Brotchen Rolls

    2 hours 40 mins

    These versatile rolls will warm up any dinner. They're brushed with a simple egg wash before baking so they shine when they come out of the oven. These are best served warm.

    26 people made this

    Serves: 12 

    • 7 g active dry yeast
    • 1 teaspoon white sugar
    • 235 ml warm water (110 degrees F/45 degrees C)
    • 340 g bread flour
    • 1 tablespoon vegetable oil
    • 70 g bread flour
    • 1 egg white
    • 1 tablespoon water
    • pinch of salt

    Prep:20min  ›  Cook:20min  ›  Extra time:2hr rising  ›  Ready in:2hr40min 

    1. In a small bowl, dissolve the yeast and sugar in the water. Cover and let set in a warm place for 15 minutes, or until yeast is creamy.
    2. Place 2 1/2 cups flour in a large mixing bowl. Stir in the yeast mixture. Pour in the oil and stir until the flour is combined and a loose dough has formed. Turn the dough out onto a lightly floured surface and knead in the remaining flour as is necessary to keep the dough from sticking. Knead until smooth and supple, about 8 minutes. Lightly oil a large bowl, place the dough in the bowl and turn to coat with oil. Cover with a damp cloth and let rise in a warm place until doubled in volume, about 1 hour.
    3. Divide the dough into twelve equal pieces and form into oval rolls. Place the rolls on a lightly greased baking sheet. Cover the rolls with a damp cloth and let rise until doubled in volume, about 40 minutes. Preheat oven to 450 degrees F (230 degrees C). In a small bowl, beat together egg white with 1 teaspoon water until frothy.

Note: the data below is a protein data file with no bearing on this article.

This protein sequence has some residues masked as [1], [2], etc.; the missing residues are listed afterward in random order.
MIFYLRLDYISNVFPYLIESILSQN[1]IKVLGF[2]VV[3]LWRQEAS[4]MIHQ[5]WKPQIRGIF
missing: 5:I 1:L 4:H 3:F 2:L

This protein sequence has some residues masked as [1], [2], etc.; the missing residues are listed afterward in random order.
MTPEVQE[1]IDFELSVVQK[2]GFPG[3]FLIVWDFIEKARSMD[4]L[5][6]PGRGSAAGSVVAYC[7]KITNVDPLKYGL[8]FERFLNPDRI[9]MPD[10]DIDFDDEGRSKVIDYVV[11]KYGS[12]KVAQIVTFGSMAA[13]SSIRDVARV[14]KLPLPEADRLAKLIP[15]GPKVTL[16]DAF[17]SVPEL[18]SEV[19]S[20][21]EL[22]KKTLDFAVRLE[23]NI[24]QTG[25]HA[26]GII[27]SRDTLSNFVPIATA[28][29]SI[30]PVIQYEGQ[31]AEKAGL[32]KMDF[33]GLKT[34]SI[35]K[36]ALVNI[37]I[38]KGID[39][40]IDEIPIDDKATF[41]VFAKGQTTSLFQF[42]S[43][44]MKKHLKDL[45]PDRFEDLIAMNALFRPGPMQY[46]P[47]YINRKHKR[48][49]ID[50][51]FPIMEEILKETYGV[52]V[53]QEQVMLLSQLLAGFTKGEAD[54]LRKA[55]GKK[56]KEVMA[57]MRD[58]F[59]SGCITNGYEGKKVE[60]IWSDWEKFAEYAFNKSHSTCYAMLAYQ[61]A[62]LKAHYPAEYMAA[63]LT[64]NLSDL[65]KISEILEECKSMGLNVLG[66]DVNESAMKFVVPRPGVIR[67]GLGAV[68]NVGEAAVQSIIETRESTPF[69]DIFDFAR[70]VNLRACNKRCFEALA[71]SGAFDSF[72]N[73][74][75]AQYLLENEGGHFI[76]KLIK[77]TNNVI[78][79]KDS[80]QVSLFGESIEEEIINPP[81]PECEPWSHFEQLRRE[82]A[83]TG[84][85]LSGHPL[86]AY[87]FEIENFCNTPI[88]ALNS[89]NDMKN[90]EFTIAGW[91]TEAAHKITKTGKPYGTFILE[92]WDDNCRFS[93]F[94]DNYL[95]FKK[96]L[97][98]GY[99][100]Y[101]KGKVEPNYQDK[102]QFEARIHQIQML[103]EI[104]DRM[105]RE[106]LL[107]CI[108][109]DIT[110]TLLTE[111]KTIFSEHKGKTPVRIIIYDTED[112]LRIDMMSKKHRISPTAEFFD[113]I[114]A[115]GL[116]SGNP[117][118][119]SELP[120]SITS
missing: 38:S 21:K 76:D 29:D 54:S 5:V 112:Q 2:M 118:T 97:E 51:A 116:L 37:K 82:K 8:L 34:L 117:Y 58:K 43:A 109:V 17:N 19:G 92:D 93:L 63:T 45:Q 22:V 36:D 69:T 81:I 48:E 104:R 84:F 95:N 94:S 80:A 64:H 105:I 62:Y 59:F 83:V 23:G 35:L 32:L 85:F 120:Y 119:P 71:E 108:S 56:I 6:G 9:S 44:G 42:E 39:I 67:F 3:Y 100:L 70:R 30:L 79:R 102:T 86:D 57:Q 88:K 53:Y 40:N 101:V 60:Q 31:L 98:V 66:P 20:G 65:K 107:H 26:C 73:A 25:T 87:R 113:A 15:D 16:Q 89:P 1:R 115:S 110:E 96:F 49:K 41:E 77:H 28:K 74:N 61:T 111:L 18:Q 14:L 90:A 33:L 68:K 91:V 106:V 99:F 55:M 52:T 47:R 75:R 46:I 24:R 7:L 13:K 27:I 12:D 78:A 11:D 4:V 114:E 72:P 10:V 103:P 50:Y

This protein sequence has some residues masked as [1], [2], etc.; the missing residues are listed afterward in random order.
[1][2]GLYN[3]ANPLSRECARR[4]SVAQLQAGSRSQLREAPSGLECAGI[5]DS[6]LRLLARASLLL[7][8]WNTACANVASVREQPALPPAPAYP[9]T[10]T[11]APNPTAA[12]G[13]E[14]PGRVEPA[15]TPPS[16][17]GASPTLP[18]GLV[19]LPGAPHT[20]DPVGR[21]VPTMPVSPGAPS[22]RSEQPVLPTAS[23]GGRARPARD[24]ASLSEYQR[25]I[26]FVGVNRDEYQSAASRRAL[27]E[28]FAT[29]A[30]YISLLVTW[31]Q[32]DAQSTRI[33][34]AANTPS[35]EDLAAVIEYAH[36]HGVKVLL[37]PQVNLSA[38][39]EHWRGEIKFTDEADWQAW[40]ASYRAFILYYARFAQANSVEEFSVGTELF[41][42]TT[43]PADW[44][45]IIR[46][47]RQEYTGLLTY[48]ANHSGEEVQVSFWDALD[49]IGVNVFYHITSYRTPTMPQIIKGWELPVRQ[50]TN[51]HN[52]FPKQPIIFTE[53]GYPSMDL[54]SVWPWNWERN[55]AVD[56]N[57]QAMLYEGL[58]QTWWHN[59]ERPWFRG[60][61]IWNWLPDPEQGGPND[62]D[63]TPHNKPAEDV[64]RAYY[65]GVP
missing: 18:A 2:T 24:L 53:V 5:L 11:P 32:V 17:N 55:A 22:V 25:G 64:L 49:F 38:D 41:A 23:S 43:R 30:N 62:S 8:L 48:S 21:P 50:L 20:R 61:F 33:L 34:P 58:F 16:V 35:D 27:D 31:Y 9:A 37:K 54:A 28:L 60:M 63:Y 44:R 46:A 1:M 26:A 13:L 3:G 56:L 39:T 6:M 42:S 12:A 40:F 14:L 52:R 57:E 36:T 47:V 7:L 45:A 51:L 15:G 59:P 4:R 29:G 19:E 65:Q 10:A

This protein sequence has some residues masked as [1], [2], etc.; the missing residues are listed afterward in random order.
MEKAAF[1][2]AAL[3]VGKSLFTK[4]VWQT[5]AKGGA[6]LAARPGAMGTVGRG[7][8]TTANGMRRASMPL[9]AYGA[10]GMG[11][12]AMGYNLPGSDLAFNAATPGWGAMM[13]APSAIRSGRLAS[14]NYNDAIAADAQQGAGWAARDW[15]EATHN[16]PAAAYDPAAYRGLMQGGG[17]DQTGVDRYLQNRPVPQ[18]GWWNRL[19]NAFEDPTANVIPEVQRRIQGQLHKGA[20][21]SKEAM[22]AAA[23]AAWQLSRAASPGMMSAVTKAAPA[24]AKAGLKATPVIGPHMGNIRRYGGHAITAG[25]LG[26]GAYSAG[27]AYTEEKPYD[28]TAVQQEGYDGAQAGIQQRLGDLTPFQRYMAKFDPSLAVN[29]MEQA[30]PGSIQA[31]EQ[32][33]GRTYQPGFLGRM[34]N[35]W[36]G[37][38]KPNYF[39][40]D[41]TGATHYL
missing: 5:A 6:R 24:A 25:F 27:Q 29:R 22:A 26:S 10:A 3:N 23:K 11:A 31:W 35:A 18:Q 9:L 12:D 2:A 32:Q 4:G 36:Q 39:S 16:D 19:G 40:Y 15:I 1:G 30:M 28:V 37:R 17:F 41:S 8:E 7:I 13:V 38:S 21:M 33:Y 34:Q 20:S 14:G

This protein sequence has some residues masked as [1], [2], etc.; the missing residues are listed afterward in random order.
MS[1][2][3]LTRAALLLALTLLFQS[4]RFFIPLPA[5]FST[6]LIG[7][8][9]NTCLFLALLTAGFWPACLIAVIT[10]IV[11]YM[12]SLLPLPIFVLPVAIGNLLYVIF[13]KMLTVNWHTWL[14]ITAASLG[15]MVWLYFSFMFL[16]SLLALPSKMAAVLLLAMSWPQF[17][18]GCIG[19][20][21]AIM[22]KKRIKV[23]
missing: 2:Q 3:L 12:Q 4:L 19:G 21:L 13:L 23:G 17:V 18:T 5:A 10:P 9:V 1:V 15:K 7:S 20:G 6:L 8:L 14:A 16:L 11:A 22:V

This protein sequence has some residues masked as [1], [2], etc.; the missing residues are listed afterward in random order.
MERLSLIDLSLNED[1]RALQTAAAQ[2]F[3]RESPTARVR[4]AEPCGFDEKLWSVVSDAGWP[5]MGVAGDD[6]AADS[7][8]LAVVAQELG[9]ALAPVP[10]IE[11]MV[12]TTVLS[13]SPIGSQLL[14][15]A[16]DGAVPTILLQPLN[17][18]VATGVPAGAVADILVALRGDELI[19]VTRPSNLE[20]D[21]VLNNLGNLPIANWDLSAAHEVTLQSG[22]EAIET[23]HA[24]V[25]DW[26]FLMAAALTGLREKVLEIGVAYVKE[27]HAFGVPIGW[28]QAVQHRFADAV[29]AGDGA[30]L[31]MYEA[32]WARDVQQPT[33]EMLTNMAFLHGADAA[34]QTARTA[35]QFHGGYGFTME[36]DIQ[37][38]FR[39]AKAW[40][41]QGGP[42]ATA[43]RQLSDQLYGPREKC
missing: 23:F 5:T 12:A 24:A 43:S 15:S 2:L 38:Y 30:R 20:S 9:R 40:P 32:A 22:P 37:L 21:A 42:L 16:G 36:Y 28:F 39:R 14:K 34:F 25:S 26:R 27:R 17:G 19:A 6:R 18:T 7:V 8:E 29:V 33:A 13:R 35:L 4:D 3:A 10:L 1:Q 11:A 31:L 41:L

4. Brush the risen rolls with the egg wash and bake in preheated oven for 15 to 20 minutes, until golden brown.

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    Reviews in English (28)


    With changes this is a 5 star recipe! My husband is a German citizen, and we go there often for extended vacations, we always miss the bread when we get back. We have tried dozens and dozens of times to bake brotchen rolls, one weekend we made over a half dozen recipes, this was the best one of all the recipes we tried but we made *Several* changes to get the flavor we wanted. We only bake this kind of bread on a stone if possible. We also added about a tsp of salt, and increased the sugar to about 2 tbsp. Don't use water, but use whole milk instead. Make the rolls bigger, only 8 not 12. The second time they rise, don't cover them with anything. Finally about the actual baking. Place a tray of ice cubes on the bottom of the oven to create a nice steam in the oven, and only cook these on the bottom rack. Follow this method and it will be the closest you will get to real brotchen without going to Germany.  -  02 Dec 2009  (Review from Allrecipes US | Canada)


    I will agree with the others, that it needs salt. However, it is missing a more important ingredient, I believe. In the 1960s, I lived with my parents, who were stationed in Baumholder, Germany, and we loved the fresh breads that were sold in the village. However, there were two types of Brötchen:water and milk. The milk Brötchen was so much better, and we quickly quit buying the water Brötchen, in favour of the milk Brötchen. I suggest that the water be replaced with whole milk, or half/half. You will clearly notice a Huge difference here.  -  24 Oct 2006  (Review from Allrecipes US | Canada)


    I wish I had read the previous reviews before starting - this definitely could have used a pinch of salt, as the others noted. But it was extremely easy (the FIRST successful thing I've made with yeast, I'm only 21 and haven't baked all that much). I immediately baked half the recipe, but first I mixed it with small-cubed cheddar cheese, tiny chopped onions, and fresh garlic. I sprinkled the top with a little extra cheese. They came out wonderfully! Wow! I took the other half and, as instructed in the page with general info about rolls, froze them in roll shape before baking.  -  18 Mar 2002  (Review from Allrecipes US | Canada)